Responsibility in High School Admissions

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Many families with eighth grade students are well into the process of looking at potential secondary schools for their children. Although parents naturally want to do everything possible to ensure successful entry into the right school, it is important to recognize the opportunities presented during this process to shift agency and responsibility to children. Engaging with the process can help children recognize what they value in an education, so that they can be more active participants in shaping their lives. 

Who’s Driving the High School Admissions Process? 

When your son or daughter was three years old, you probably took full control over what they wore and, to the extent you could be persuasive, what they ate. Now that they’re tweens, perhaps they decide what they wear and eat within reason. The gray area of who gets to decide what becomes larger and fuzzier the deeper into adolescence your child delves. Creating a line of communication about how the navigate that gray area is key, and the private high school admissions process is an excellent opportunity to show your child that you trust them to make important decision while also setting clear limits about what the non-negotiables are for your family. Clearly, mom and dad are responsible for the physical, intellectual, mental, and emotional well-being of their child. Parents can choose to view this as a time to start transferring even more life decisions and responsibility to their young charge. For most of children’s lives, they have been told what to do, when to do it, and how to do it. Perhaps they have adopted something of a passive or reactionary role in regard to education, dutifully waiting for mom and dad to make the decisions. With the admissions process upon us, we have the chance to help our children gain more independence and responsibility for their educational development. Students should be applying to schools that offer an environment they find attractive. At every practical step, parents should give children the opportunity to take the lead during this process and help them develop ways of thinking about important decisions, such as identifying what makes a good learning environment. The idea here is to help your children evolve into the best adult version of themselves. Then, they can work together with you, feeling as though they are taking the lead, to move forward thoughtfully and deliberately and gain access to the right fit for high school that everyone will celebrate.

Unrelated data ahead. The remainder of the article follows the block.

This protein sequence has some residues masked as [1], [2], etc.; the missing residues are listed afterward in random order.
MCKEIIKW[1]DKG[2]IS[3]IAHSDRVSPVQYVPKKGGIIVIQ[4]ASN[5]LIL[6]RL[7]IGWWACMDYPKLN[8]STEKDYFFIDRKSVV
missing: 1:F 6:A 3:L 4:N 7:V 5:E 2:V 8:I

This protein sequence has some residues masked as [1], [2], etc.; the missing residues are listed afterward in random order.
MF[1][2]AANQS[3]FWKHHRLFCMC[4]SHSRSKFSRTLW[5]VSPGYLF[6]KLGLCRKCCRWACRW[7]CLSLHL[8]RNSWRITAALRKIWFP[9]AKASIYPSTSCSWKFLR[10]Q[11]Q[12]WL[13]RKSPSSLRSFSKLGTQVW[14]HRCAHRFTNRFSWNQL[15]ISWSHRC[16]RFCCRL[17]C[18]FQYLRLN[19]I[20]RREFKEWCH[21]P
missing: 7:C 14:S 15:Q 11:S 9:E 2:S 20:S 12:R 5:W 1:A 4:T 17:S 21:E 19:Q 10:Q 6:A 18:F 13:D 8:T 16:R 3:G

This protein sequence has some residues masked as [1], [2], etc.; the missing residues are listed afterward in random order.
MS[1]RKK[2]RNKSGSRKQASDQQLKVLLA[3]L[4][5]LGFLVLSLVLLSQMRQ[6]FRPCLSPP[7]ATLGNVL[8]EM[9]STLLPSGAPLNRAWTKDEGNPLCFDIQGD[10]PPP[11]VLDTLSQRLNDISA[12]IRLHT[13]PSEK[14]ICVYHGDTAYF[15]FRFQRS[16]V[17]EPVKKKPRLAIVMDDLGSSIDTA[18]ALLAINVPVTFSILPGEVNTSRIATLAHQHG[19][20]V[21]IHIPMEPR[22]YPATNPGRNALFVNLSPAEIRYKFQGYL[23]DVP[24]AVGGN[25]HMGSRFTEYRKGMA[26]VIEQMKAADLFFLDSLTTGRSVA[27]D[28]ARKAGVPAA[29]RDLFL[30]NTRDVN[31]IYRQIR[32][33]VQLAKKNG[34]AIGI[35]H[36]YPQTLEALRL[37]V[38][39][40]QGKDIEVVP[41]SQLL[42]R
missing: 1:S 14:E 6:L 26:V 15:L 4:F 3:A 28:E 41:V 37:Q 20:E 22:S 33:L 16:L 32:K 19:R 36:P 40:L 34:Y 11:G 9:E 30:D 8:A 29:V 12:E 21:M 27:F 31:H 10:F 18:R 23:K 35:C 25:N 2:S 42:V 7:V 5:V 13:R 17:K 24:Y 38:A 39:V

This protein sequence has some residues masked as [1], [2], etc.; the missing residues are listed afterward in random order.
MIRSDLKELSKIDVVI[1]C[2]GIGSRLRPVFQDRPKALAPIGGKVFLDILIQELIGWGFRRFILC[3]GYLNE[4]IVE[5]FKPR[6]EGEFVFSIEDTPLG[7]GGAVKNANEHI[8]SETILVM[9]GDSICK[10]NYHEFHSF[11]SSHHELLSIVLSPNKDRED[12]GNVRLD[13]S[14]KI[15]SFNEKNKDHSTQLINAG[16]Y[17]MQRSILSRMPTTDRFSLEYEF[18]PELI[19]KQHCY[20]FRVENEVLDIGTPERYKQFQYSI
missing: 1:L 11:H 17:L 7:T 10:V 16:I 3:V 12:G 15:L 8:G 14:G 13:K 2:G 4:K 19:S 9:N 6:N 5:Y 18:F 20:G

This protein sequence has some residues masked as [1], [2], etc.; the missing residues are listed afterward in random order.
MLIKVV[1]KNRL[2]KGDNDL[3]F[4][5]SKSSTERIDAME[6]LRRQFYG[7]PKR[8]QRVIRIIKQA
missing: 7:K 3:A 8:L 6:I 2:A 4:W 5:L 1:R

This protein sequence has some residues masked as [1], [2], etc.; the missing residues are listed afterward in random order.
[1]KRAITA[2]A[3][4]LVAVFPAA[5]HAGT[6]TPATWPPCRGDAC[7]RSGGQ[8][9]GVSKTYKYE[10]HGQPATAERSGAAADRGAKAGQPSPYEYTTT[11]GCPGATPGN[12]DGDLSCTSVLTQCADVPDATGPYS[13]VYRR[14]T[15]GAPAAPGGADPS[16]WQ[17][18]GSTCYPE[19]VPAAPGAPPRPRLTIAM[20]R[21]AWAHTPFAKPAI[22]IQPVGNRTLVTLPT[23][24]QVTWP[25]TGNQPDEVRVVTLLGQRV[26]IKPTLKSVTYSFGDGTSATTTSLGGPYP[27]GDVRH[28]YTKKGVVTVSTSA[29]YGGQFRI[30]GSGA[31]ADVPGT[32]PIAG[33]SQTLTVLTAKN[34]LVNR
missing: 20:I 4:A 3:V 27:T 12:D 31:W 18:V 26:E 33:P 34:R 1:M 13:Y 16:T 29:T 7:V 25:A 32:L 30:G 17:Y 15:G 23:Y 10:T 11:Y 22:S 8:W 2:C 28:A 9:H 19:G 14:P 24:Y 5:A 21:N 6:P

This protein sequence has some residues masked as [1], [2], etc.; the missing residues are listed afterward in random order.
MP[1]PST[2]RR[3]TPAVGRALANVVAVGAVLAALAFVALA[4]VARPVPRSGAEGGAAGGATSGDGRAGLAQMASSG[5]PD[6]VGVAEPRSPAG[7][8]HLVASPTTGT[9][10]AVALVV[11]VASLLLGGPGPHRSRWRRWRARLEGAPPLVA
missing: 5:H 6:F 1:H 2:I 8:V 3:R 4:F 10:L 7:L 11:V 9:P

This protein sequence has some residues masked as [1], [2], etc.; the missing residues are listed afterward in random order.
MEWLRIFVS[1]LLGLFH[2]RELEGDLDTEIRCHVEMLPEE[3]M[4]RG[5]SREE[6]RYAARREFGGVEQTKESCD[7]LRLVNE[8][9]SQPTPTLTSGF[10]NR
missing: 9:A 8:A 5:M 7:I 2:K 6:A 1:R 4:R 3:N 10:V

This engaged mentality will very likely pay off in way parents care about. If students are invested in their decision to attend a school, they’re likely to take advantage of its programs, work a bit harder on their grades, and think critically about who they are and what they like to do. Further, it sets a wonderful template for the college search which, difficult though it is to hear, comes just a few years later. By building some critical reflection skills now, students will be far better equipped 

How to Hand Over the Keys to School Research